If num has a fractional part, then multiplying by 2^{20}
will leave bits in the part of i that overlaps with the mantissa
part of d. This is a fortunate result of the layout of doubles -
the bigger the fraction the greater the mantissa, so it acts
as interpolation to make the result more accurate.

Theory and experiment confirm that adding a "fudge factor" improves the mean error. The algorithm uses the following

_eco.i = (num/ln(2)+1023)*1048576-fudge_factor;

which (when re-organised, and the optimum fudge factor determined) turns into

_eco.i = num*1048576/0.69314718055994530942+1072693248-60801;

## Accuracy, portability and limitations

Speed has its price

- The code becomes harder to understand
- On some systems (Pentium based ones, for example) integers are stored with
their least significant byte first. These are called
`LITTLE_ENDIAN`systems. The details of the code need to be slightly different for such machines. The code below has an optional line "#define LITTLE_ENDIAN 1" that can be enabled by removing the '/*' and '*/' symbols. - If doubles aren't laid out as described above (i.e. if they don't conform to IEEE-754) the code won't work. IEEE-754 conformance is very common nowadays.
- The code goes wrong if the magnitude of
`num`is too great, but it doesn't do any error checking. The acceptable range is about -700 to 700. - The average error is about 1.5%.

## How to do it

Let's take it a step at a time, starting without matlab. Put this code
into a called "`fastexp.c`" and compile it (using a line like
"gcc -o fastexp fastexp.c -lm"). If you run the resulting program you should find that
the 2 values printed out are very similar.

#include <math.h> /* #define LITTLE_ENDIAN 1 */ static union { double d; struct { #ifdef LITTLE_ENDIAN int j,i; #else int i,j; #endif } n; } _eco; /* If M_LN2 isn't defined in math.h, replace it by the value */ #define EXP_A (1048576/M_LN2) #define EXP_C 60801 #define EXP(y) (_eco.n.i = EXP_A*(y) + (1072693248 - EXP_C), _eco.d) /* note that EXP is a macro rather than a function to avoid the function call overhead */ int main() { double g=1.27; printf("%f\n", (double)EXP(g)); printf("%f\n", exp(g)); /* should be 3.560853 */ }

If that works we'll now try to integrate it into matlab. When we write a
matlab routine in C we have to do some work first to deal with the input
and output variables. That code needs to be in a routine called
`mexFunction`. The code will be much the same in all mex files.
In this example our routine `mexexp` is given pointers to the
start of the input values and the start of the output values. The elements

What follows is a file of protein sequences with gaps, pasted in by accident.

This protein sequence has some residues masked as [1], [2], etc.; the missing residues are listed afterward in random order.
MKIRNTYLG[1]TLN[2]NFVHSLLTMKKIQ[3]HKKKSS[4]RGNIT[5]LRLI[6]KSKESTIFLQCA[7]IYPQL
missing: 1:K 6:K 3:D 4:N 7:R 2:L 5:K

of the output matrix are filled in one at a time in the loop. To keep
things simple, the code deals only with vectors but it can easily be extended
to cope with matrices.

To prepare the code to run with matlab
put the following into a file called `mexexp.c` and run `mex mexexp.c` (depending on your system you may need type the mex line on the command
line rather than at the matlab prompt).

#include <math.h> #include "mex.h" /* these 2 #define lines help make the later code more readable */ /* Input Arguments */ #define PARAMETER_IN prhs[0] /* Output Arguments */ #define RESULT_OUT plhs[0] /* #define LITTLE_ENDIAN 1 */ static union { double d; struct { #ifdef LITTLE_ENDIAN int j,i; #else int i,j; #endif } n; } _eco; #define EXP_A (1048576/0.69314718055994530942) #define EXP_C 60801 #define EXP(y) (_eco.n.i = EXP_A*(y) + (1072693248 - EXP_C), _eco.d) void mexexp(double*y, double*yp, int m) { while(m>0) { m--; yp[m]=EXP(y[m]); } } void mexFunction( int nlhs, mxArray *plhs[], int nrhs, const mxArray*prhs[] ) { double *yp; double *t,*y; unsigned int m,n; /* Check for proper number of arguments */ if (nrhs != 1) { mexErrMsgTxt("One input argument required."); } else if (nlhs > 1) { mexErrMsgTxt("Too many output arguments."); } m = mxGetM(PARAMETER_IN); n = mxGetN(PARAMETER_IN); /* Create a matrix for the return argument */ RESULT_OUT = mxCreateDoubleMatrix(m, n, mxREAL); /* Assign pointers to the various parameters */ yp = mxGetPr(RESULT_OUT); y = mxGetPr(PARAMETER_IN); /* Do the actual computation*/ mexexp(y,yp,n); return; }

Then test it by running the following matlab script. I get an 8x speed-up.

x=1:.0001:70; t=cputime; exp(x); cputime-t t=cputime; mexexp(x); cputime-t

To test accuracy, try this

x=1:.0001:70; a=exp(x); b=mexexp(x); percent_errors=100*abs(a-b)/a; disp('max percentage error is '); max(percent_errors)

Note however that there can be performance disadvantages to using
a mex file - there are overheads and matlab's accelerator may be less
effective. In the following example, `exp` and `mexexp`
are being passed scalars. The `mexexp` implementation takes at
least twice as long.

t=cputime; for x=1:.0001:70, exp(x); end cputime-t clear all t=cputime; for x=1:.0001:70, mexexp(x); end cputime-t